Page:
NAMA to sell 750 homes in the New Year

NAMA to sell 750 homes in the New Year

NAMA

The National Asset Management Agency is set to put 750 homes on the market next year as part of a negative equity protection scheme.

The agency does not need Government approval to proceed, but says it “wants to bring all relevant stakeholders into the process”.

Informed sources say NAMA is finalising plans on how the scheme will operate with special mortgages available through three banks, AIB, Bank of Ireland and Permanent TSB.

While it is piloting the sale of 750 homes, the Irish Times reports the agency has signalled that it would like to sell up to 5,000 homes. The plan created controversy after former minister for housing Willie Penrose expressed concern it was contrary to Government policy and could artificially inflate the property market before it hits the bottom.

The scheme works by waiving 20% of the purchase price of a home if its value continues to fall over the next five years.

For example, if a couple bought a home from the banks via NAMA for €200,000, the agency would defer payment of up to 20 per cent – or €40,000 in this instance – of the property’s current value.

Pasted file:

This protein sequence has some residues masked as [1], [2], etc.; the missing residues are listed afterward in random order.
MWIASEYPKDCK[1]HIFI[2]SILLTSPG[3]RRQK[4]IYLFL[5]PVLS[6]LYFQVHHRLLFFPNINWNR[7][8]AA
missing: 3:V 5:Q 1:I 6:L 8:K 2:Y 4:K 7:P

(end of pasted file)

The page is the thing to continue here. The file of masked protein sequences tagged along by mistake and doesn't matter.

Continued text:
The couple would only have to make this payment in five years’ time if the value of the property stays the same or increases. However, if the property is worth less than €200,000, NAMA will waive up to €40,000 and repayments would be altered accordingly.

In recent weeks, Mr Penrose wrote to Minister for Finance Michael Noonan warning that providing incentives to buy houses would run counter to Government policies. The housing policy launched earlier this year identified tax incentives for housing as a driver behind the bubble.

While NAMA is preparing to launch the scheme early next year, informed sources within Government say it has yet to be signed off. Mr Noonan said the details were being “reviewed” and he would respond to NAMA. He noted NAMA’s board had approved the scheme.

The scheme has attracted criticism. OECD economist Christopher Andre told a conference recently that providing incentives had proved to be “counter-productive” in other countries.

NAMA, for its part, insists the scheme is a short-term measure and will not interfere with the market. Officials point out that the move would bring in more taxes. If 5,000 houses or apartments were sold for €200,000 each, this could raise €135 million for the exchequer through VAT receipts.

The most the State could lose, according to Nama, is about €65 million. This is the difference between the amount raised in VAT from the sales and the €200 million which might be waived.

The Construction Industry Federation says it provides a template that could be adopted.

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